Journalist soldier finds home away from Marshall family

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Journalist soldier finds home away from Marshall family

Meg Keller, a soldier in the U.S. Army, is also a journalism student at Marshall University.

Meg Keller, a soldier in the U.S. Army, is also a journalism student at Marshall University.

Photo courtesy of Meg Keller

Meg Keller, a soldier in the U.S. Army, is also a journalism student at Marshall University.

Photo courtesy of Meg Keller

Photo courtesy of Meg Keller

Meg Keller, a soldier in the U.S. Army, is also a journalism student at Marshall University.

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I’m having an identity crisis. I don’t know if I’m a journalist or a soldier anymore. In an attempt to incite some humorous rhetoric, I did change my twitter name to “Journalist Soldier Meg,” but truly, who am I these days? 

For the last three years I have pursued my education in a now beautifully familiar city that will be my true home among the mountains forever. Huntington and Marshall University presented me with opportunities that have guided and watered the growth of my adult life. From beginning as a health science major while being a manager for the women’s basketball team in 2015, to sitting in a classroom nearly 500 miles away at Fort Gordon, Georgia in rough Army greens, Marshall has remained my root mentor. I “officially” became a U.S. soldier in mid-March after 10 weeks of relentless exhaustion and incessant testing of my patience. The Army is a lot like college and Marshall in a way, but also quite different. For example, the phrase “column right…” is a preparatory command given to an element of soldiers to indicate what direction to turn while marching. That is soldier Meg thinking. But “column write” to journalist Meg means I’m likely very tired, too tired to form a syntonically correct sentence indicating I need to write a column for The Parthenon.

If I had a dollar for every minute the Army has forced me to “hurry up and wait” for, I would be able to pay off my student debt. College taught me the importance of time management and patience, but the Army tested it. Luckily, I’ve gone to an accredited university. The relationships in the Army equate to many of my class friends I’ve made in college without any threat of replacing them. Carrying my battle buddies during our 10-mile ruck marches parallel to carrying my pals home from late Fourth Avenue nights, kind of. At my basic training company my bay was on the third floor of the building. To say we ran up and down those flights of stairs hundreds of times would be an understatement, but I did find some comfort knowing my Herd back home was huffing up the stairs of Corbly Hall as well.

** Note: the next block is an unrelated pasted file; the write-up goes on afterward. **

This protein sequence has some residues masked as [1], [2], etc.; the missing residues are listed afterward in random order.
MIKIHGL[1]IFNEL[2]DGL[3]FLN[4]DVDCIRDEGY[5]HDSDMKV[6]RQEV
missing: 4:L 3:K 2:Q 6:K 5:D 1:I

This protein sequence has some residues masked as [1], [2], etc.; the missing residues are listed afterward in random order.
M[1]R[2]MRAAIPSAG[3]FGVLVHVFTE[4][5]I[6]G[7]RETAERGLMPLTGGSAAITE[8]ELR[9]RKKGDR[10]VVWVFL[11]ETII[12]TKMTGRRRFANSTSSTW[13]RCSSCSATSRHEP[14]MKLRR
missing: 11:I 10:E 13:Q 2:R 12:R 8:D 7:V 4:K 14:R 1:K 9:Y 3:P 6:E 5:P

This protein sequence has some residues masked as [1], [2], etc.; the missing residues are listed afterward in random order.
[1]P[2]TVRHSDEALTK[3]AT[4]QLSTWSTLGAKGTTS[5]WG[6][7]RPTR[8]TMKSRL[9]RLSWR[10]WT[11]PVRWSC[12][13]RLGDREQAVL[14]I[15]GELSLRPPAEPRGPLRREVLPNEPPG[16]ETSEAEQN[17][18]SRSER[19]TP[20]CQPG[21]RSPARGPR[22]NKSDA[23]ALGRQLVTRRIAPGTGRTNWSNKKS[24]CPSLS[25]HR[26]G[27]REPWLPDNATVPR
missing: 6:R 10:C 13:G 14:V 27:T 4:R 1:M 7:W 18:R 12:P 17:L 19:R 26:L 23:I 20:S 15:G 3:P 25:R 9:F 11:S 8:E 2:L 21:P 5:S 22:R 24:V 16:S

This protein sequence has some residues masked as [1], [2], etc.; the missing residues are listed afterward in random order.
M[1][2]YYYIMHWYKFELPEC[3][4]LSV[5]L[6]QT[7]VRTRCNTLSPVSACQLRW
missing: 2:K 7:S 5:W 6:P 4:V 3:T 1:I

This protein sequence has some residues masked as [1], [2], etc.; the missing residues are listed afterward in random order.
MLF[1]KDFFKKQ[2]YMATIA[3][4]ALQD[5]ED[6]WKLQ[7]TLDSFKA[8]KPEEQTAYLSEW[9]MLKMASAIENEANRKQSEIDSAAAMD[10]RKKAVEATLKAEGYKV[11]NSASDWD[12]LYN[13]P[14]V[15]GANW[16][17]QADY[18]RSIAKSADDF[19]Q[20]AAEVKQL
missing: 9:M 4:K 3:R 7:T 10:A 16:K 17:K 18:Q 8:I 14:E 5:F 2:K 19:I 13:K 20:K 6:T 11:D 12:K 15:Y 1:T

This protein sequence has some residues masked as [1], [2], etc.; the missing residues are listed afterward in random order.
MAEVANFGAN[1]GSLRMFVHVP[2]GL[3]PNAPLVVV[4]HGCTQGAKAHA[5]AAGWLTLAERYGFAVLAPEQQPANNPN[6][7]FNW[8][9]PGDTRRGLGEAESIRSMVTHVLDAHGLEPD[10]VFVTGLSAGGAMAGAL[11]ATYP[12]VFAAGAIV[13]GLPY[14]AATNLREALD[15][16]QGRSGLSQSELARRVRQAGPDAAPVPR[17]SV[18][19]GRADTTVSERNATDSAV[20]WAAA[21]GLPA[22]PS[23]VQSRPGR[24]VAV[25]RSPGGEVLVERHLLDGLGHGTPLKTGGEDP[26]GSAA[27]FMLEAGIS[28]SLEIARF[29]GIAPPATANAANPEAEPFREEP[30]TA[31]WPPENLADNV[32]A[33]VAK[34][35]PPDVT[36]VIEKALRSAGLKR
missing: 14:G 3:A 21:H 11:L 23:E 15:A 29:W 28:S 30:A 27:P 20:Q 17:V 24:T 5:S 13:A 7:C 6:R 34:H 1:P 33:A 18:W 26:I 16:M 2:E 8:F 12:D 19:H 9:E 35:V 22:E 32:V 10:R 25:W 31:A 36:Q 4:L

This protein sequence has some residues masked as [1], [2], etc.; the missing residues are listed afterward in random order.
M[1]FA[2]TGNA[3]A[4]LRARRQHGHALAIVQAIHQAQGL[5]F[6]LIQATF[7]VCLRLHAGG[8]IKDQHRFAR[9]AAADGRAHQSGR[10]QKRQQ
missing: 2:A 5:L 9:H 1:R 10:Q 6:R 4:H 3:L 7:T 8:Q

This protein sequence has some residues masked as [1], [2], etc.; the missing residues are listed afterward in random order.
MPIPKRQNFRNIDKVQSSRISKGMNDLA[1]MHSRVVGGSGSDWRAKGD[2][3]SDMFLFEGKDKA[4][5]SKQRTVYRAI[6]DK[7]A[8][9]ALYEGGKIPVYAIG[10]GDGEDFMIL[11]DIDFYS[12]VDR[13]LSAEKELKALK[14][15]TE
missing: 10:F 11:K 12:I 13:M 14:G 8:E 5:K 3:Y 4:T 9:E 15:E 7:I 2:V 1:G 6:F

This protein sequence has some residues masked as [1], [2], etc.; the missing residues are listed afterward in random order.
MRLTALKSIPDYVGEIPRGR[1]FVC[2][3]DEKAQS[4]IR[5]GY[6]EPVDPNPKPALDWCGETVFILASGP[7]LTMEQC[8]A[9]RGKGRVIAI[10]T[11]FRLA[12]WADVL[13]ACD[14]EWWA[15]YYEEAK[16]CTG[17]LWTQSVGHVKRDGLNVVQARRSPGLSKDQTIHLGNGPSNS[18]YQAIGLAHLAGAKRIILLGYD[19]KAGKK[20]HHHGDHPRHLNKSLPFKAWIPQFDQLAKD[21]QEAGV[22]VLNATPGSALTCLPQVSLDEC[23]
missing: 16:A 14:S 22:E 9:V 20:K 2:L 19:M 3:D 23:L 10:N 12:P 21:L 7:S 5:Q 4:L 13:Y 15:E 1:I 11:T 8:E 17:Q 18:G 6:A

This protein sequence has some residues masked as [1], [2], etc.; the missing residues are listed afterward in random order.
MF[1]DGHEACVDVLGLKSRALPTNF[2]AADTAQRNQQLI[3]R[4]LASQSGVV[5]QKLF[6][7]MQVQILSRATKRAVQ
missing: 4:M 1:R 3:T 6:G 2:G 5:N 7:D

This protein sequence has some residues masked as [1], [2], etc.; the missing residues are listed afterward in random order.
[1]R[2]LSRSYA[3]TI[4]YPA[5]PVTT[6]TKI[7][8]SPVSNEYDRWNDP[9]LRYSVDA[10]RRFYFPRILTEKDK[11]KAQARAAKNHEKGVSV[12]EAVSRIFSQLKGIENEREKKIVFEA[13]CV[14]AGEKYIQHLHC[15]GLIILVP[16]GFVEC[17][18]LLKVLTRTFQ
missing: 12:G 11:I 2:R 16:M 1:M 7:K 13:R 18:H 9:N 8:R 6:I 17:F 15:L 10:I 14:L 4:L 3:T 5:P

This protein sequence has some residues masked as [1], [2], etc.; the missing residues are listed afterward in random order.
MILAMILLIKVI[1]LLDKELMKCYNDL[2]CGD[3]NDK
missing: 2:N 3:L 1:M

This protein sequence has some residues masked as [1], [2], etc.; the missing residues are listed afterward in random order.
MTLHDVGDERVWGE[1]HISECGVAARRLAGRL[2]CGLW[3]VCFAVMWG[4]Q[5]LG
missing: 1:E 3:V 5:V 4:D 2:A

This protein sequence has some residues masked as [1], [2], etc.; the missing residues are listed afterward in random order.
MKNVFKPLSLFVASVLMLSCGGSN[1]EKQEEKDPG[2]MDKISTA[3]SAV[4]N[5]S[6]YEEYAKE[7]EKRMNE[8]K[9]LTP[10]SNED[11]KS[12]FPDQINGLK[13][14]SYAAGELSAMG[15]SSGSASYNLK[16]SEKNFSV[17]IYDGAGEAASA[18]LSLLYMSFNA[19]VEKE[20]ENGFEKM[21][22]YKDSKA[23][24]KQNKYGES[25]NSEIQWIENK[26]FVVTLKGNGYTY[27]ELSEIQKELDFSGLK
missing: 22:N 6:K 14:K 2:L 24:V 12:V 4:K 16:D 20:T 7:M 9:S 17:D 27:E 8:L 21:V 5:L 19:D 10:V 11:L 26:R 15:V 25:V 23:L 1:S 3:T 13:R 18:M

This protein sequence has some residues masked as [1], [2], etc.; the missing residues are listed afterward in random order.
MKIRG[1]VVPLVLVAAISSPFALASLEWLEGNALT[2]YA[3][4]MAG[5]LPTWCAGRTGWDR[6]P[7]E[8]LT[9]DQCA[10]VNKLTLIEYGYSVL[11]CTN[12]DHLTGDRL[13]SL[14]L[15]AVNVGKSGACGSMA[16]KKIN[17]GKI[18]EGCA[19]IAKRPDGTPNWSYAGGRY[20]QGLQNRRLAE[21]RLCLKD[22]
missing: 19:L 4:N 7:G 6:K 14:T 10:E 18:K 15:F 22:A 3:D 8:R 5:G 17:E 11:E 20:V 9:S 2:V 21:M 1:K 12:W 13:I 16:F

The military life is quite different than leisurely college life. Now that I’m trained to, I’d kill to have an 8 a.m. class because eight is much better than my usual 3 a.m. I can also guarantee Marshall has a better rec facility than any Army gym I’ve seen. There is a cadence in the Army that denotes the coffee being “mighty fine,” despite looking like muddy water and tasting like turpentine; and although Harless coffee sometimes resembles weak bean water, it’s still better than DEAC coffee.

I’m also upset the new Dunkin’ opened while I’ve been gone.

The Army and Marshall have influenced my character and entire life forever, and switching my mindset between the two has been quite the struggle. I feel lost here in Georgia most days. Like I am on autopilot. Unlike the consistent mental and intellectual stimulation of college, the military mindset nearly feels as if I have to not think, to turn my brain off and coast through the day. Sometimes it is better and nearly necessary to not know the why behind orders given. I recall a trainee asking why our blood type is engraved on our dog tags and feeling the potential reality of detrimental danger once I learned the answer. My point being, the mindset necessary for the military is not one that can coexist without struggle for self identity and individuality. This is why soldier Keller and journalist Meg have been going at it lately. With that being said, I am equally content and prideful in both titles.

History tells us that for freedom to survive it must be defended, and if lies are to stop, they must be exposed. Luckily, as a journalist, soldier, Meg, I am in the business of both. I leave my Herd with this: Home doesn’t have to be where you were raised. It can be a place or your people. Wherever you grow. Marshall is home for me and maybe you too. I may be homesick and mildly brainwashed, but I ache to remember the heat of the fountain’s marble barrier beneath my legs on a spring afternoon on campus. Make the most of your life’s journey no matter where it leads. There is experience and wisdom to revel in through success and pain alike.

We are…

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